Spending on U.S. healthcare as a percentage of...

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Several polls taken since the passage of health care reform legislation in March of 2010 — one as recently as last month — show that most Americans don’t actually know what’s in the bill. No surprise – at 2000+ pages of legal jargon, it’s not a fun read.

But as the bill and its various provisions are challenged in Congress and the legal system, we all need to have a handle on the what the bill does and doesn’t do. That’s the only way we’ll understand the consequences if certain parts of the bill are changed or discarded.

Moreover, anyone can make their voice heard in Washington and in state legislatures, but only informed voices can make productive contributions to the national dialogue and be assured of protecting their own best interests.

If you’re still wondering about what’s actually in the law, here are a couple of helpful links:

The Kaiser Family Foundation Health Reform Source

Understand the law” on Healthcare.gov

Visit Extend Health — the nation’s largest private Medicare exchange.

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We all know that many Americans do not have health insurance because it costs too much. Even people who can afford it are often denied coverage because of the current state of their health or preexisting conditions. That’s because unless you are guaranteed coverage under your employer’s group plan or a group plan from some other source such as a professional association, you must buy health insurance on the individual market. Without guaranteed issue, good luck with that.

In contrast, consider the experience of purchasing homeowners’ insurance.

Like most American homeowners, I buy homeowners’ insurance from a local agent. When I bought the house I live in now, my real estate agent referred me to someone who was friendly, appeared competent and gave me what seemed like a reasonable quote. I signed a contract on the spot and didn’t think much more about it for the next three years.

Then one day out of the blue, I got a letter from my insurance company – a “Premium Increase Notice.” The notice informed me that my homeowners’ insurance premiums would be going up by 25%. I was stunned. In three years, I had never filed a claim and I had never been late with a premium payment. I called my insurance agent, expecting to learn that the letter was sent to me by mistake.

Instead, my agent began mumbling about “state building regulation changes, “ “recent company losses due to severe weather,” and other extraneous points that had nothing to do with me or my house or how I had used my homeowners’ insurance benefits – which was not at all. Bottom line, the letter was not a mistake, and if I wanted to renew my policy, it would me cost 25% more.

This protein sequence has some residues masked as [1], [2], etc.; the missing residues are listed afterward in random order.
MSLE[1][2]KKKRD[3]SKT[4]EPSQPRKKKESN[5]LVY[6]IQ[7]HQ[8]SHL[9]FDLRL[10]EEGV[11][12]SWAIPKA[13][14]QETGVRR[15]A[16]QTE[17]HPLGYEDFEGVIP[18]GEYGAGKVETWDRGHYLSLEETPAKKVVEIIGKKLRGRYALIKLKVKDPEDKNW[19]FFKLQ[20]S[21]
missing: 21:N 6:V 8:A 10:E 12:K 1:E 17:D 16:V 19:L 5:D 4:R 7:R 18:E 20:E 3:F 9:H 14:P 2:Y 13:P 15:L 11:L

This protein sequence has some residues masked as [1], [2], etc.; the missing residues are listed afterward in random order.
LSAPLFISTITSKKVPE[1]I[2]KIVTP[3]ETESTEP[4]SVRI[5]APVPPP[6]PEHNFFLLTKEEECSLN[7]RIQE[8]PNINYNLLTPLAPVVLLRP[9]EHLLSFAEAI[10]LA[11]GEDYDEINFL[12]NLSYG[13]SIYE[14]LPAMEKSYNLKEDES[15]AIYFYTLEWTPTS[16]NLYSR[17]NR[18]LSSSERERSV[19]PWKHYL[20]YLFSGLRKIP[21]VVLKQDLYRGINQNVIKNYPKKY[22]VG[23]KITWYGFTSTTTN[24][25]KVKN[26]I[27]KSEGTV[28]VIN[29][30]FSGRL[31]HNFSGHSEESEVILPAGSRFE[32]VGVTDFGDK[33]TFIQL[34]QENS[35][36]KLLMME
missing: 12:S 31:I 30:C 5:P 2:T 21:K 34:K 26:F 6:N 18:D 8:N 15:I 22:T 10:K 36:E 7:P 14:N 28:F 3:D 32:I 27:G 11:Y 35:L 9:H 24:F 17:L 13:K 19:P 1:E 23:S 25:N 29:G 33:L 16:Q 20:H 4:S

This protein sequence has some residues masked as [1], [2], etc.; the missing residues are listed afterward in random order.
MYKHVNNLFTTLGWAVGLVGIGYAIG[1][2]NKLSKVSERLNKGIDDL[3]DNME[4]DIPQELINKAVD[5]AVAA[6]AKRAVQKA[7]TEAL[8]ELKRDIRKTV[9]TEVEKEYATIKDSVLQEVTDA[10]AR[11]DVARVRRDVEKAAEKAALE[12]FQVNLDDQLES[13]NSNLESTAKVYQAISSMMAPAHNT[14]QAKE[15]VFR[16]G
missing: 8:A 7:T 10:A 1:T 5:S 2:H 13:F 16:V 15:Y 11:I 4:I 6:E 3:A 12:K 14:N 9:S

That very day, I became an empowered consumer of homeowners’ insurance. I have never looked back. With some Internet research and a few phone calls, not only was I able to purchase a new policy from another reputable company, I got nearly identical coverage for less money than my previous policy before the premium increase.

What does homeowners’ insurance have to do with health insurance?

If only health insurance was more like homeowners’ insurance. The homeowners’ insurance market is highly competitive and consumers unhappy with their coverage or the price of it can switch carriers and plans at will. We have no such luxury in the individual health insurance market.

For a compelling account of just how bad it can be, I recommend a recent guest editorial New York Times in which a successful CEO chronicles her nightmarish experience when, after the sale of her company, she had to shop for health insurance for her family in the individual market. The editorial is called “Money Won’t Buy You Health Insurance.”

My point is this: If we are serious about controlling health insurance costs in America, it is imperative that we turn more Americans into empowered consumers.  To do that, we need a viable individual health plan market with guaranteed issue and standardized plan design – both key provisions of the Patient Protection and Affordable Care Act (PPACA). For good measure, PPACA also includes a provision for state-run health insurance exchanges.

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With guaranteed issue, consumers cannot be denied health insurance based on the status of their current health or a preexisting condition. With standardized plan design, they can compare and contrast different plans from different carriers. With exchanges, they can quickly and easily identify and chose a plan that both meets their health care needs and budgets.

I know this from my own experience operating the nation’s largest private Medicare exchange for the past six years. In fact, because Medicare-eligible seniors today are the only group in America with guaranteed issue and standardized plan design, they are the most empowered and the most relevant individual consumers of health insurance in the nation.

Simply put, there is nothing like a little competition between carriers to keep costs down.

Don’t believe me?

The average premium increase in the group health insurance market over the past three was 9-12%. In the Medicare supplement market, it was 2-3%.

Visit Extend Health — the nation’s largest private Medicare exchange.

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